This blog has been started by a small group of retired clinical psychologists. We all have had a long association with the BPS in a variety of roles and we have demonstrated our commitment to the organisation in many forms. However, in recent years we and other colleagues, have become concerned that “the BPS” has made some decisions without proper consolation with the membership, is less than open and transparent in its workings, is handling complaints about critically important issues inappropriately and is becoming unrepresentative of the membership as a whole. In acting in this way it is doing an active disservice to the discipline of psychology.
Our individual concerns have led us to share our worries more widely, particularly as some of the approaches we have made to the BPS have been ignored, rebuffed or dismissed. What follows describes some of the specific issues and problems that we have identified and experienced which we feel are important enough for wider circulation. In our view these may represent a small proportion of the problems that members have come up against in their dealings with the BPS over the years, so we would encourage readers to add to the blog with relevant experiences.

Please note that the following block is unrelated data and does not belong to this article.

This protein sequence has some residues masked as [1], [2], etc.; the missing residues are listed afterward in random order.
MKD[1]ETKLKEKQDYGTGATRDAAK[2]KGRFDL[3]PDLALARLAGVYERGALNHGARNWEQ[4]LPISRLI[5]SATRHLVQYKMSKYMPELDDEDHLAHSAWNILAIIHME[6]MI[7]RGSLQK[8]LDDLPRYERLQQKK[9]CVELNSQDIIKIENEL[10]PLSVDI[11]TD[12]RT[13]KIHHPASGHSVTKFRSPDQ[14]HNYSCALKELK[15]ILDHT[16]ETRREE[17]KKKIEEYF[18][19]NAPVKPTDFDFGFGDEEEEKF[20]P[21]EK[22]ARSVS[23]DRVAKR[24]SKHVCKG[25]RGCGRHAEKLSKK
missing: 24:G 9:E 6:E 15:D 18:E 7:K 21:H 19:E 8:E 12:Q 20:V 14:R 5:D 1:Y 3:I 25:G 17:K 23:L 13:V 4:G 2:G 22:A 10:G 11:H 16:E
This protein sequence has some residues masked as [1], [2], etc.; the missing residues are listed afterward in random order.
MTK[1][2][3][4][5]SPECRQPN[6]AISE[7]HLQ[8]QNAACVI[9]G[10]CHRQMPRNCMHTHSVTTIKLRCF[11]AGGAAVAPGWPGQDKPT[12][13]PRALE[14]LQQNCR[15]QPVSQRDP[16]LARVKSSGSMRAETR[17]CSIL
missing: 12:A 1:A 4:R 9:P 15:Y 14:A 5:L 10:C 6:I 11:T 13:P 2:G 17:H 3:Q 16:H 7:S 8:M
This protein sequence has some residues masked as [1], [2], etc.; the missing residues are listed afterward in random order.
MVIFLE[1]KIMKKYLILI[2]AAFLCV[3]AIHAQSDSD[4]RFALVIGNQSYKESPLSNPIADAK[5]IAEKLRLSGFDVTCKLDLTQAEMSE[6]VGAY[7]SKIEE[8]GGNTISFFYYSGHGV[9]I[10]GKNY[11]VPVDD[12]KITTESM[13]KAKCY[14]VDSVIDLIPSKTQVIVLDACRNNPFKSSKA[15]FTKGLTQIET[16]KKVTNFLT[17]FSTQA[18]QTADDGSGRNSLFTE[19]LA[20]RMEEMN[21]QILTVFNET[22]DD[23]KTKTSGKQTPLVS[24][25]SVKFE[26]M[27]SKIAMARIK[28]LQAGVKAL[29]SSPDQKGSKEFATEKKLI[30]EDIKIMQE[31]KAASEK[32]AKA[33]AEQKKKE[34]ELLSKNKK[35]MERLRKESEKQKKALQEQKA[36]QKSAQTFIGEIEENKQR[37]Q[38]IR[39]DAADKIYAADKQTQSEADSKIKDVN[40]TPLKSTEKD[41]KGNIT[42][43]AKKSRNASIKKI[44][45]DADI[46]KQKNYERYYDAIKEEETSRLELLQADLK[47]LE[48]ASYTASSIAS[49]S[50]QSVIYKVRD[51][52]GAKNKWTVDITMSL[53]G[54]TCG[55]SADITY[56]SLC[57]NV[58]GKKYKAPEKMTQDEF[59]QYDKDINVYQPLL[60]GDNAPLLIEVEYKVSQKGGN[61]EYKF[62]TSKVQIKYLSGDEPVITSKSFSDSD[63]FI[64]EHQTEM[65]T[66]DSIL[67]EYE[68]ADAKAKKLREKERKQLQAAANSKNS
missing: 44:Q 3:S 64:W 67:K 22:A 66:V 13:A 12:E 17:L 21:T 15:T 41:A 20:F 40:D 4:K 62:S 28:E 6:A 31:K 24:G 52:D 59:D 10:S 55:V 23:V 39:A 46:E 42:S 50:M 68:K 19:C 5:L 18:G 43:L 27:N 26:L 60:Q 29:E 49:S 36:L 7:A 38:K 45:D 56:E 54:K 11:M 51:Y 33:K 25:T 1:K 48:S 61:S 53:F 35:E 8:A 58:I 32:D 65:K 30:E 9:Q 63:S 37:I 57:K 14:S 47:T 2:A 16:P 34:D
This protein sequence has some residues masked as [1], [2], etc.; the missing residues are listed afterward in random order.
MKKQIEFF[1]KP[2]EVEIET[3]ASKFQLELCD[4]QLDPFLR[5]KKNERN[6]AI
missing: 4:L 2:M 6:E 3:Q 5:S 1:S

Who we are
Peter Harvey has been a BPS member since being a student in the late 1960s and has held various offices including Chief Examiner and Chair of the Board of Examiners for the BPS Qualification in Clinical Psychology (1991-1998) and Chair-Elect, Chair and Vice-Chair, Division of Clinical Psychology (1998 – 2001). He has worked both in Universities and the NHS.
Pat Harvey (Guinan) has been a BPS member for around 50 years. She was Chair of the DCP 1997-8. She developed and managed a large NHS Psychology and Counselling service in the North West. Additionally she was member of the Mental Health Act Commission and a panel member of an Independent Inquiry into 3 homicides by a conditionally discharged patient. In those latter contexts as well as her managerial NHS role she had considerable experience of handling formal complaints in organisational contexts.
David Pilgrim worked in the NHS before returning to academic life. Now semi-retired he retains honorary professorial roles at the Universities of Liverpool and Southampton. He is a past Chair of the History & Philosophy Section of the Society and has written extensively on the social history of psychology in Britain.